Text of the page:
Trimethylphenylammonium chloride (available from Kodak) is mixed with aluminum trichloride (available from Fluka Company) in a 1:2 mole ratio. The mixture is heated to 45 C. until the mixture becomes liquid. The molten mixture is cooled to room temperature, and the conductivity is determined to be 3.4 mS/cm. The freezing point is determined to be -75 C.

EXAMPLE 2

Other hydrocarbyl-saturated onium salts are mixed with aluminum trichloride in a 1:2 mole ratio to form low temperature molten mixtures. The conductivities are determined at about 23 C., and the results are provided in Table 1.

              TABLE 1______________________________________Hydrocarbyl-Saturated    ConductivityOnium Salt               (mS/cm)______________________________________a. Triethylphenylammonium iodide                    1.29b. Trimethylbenzylammonium chloride                    1.46c. Dimethylethylbenzylammonium chloride                    0.63d. Triethylbenzylammonium chloride                    0.32e. Methyldiphenylsulfonium tetrafluoroborate                    0.76______________________________________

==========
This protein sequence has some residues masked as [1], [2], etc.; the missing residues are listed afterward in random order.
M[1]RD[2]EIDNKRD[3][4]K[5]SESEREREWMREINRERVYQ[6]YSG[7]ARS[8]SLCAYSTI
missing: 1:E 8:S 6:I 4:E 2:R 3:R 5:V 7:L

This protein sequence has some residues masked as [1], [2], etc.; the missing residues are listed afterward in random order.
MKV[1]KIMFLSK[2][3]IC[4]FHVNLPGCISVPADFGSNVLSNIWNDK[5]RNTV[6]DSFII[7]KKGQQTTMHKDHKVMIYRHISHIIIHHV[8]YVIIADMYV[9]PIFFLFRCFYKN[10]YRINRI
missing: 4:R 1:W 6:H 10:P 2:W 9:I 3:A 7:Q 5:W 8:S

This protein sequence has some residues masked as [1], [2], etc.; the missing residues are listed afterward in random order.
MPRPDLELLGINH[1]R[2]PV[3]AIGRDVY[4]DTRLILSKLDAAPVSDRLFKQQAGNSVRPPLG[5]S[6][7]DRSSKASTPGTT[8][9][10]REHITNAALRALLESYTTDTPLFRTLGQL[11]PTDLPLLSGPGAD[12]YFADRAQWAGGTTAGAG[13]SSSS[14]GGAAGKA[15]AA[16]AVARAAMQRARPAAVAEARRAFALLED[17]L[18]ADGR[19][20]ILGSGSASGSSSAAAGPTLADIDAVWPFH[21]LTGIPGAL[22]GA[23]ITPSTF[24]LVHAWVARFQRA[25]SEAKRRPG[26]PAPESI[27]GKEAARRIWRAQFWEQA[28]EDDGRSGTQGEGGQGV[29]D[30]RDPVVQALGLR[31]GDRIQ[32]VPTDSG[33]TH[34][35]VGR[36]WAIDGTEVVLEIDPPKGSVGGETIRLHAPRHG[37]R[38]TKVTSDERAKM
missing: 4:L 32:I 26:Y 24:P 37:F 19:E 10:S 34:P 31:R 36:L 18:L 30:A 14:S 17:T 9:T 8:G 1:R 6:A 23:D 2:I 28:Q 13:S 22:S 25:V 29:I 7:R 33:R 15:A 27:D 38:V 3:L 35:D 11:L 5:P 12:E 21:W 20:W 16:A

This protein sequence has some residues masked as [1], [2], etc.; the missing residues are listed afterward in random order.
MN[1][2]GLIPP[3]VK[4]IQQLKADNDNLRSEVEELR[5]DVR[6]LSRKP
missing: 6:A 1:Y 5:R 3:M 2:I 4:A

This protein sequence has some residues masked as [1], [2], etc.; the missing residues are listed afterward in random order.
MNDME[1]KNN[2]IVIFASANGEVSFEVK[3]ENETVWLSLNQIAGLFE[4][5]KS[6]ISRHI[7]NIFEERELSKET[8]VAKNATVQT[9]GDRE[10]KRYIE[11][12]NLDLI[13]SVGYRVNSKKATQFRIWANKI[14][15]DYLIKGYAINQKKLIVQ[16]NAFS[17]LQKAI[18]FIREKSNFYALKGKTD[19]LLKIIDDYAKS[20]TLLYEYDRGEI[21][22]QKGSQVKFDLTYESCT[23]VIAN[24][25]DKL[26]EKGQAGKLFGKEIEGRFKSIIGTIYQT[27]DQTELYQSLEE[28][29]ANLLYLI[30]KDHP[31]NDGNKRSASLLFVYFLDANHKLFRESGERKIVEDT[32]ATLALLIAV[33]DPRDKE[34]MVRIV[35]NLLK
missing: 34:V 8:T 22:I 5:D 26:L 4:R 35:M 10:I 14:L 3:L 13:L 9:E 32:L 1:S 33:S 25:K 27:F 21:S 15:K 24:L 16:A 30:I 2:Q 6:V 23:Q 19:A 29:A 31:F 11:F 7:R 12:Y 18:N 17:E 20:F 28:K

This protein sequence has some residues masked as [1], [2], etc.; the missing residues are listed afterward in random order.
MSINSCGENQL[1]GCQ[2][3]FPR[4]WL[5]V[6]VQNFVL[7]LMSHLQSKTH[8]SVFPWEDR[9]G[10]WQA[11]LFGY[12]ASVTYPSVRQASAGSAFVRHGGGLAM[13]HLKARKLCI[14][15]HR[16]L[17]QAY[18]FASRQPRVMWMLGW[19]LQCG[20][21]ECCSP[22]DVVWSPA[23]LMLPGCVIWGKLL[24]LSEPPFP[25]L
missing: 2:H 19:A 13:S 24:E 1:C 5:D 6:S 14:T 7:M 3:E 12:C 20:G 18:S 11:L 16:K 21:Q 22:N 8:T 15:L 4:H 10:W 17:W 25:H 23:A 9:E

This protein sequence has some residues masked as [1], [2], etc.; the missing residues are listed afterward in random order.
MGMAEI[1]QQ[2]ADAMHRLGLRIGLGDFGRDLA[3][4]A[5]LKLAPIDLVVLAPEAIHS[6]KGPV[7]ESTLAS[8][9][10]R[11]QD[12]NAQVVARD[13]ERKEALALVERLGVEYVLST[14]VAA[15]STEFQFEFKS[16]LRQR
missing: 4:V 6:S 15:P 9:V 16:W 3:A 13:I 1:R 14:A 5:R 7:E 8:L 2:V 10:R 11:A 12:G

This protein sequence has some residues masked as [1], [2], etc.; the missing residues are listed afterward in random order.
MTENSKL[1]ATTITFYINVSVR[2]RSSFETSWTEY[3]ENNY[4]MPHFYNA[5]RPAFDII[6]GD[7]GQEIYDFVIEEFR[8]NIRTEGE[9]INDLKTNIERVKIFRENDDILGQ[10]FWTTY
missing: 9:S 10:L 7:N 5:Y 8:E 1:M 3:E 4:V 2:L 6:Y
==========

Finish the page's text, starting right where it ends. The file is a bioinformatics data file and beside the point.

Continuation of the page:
EXAMPLE 3

An electrochemical cell is made by placing 0.01 g of aluminum as an anode, a 1 g mixture of 73 wt. % MnO2, 20% graphite and 7% Teflon binder as the cathode and a glass fiber separator in a stainless steel container. The molten mixture prepared in Example 1 is employed as the electrolyte, and 1.5 ml are added to the cell. The cell is discharged at 100 microamperes/cm2 for 570 minutes to 0 volts.

Table II contains the data from this discharge.

              TABLE II______________________________________Minutes     Cell Voltage (CCV)______________________________________100         1.75200         1.7300         1.7400         1.65450         1.65500         1.6550         0.9570         0______________________________________
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Reference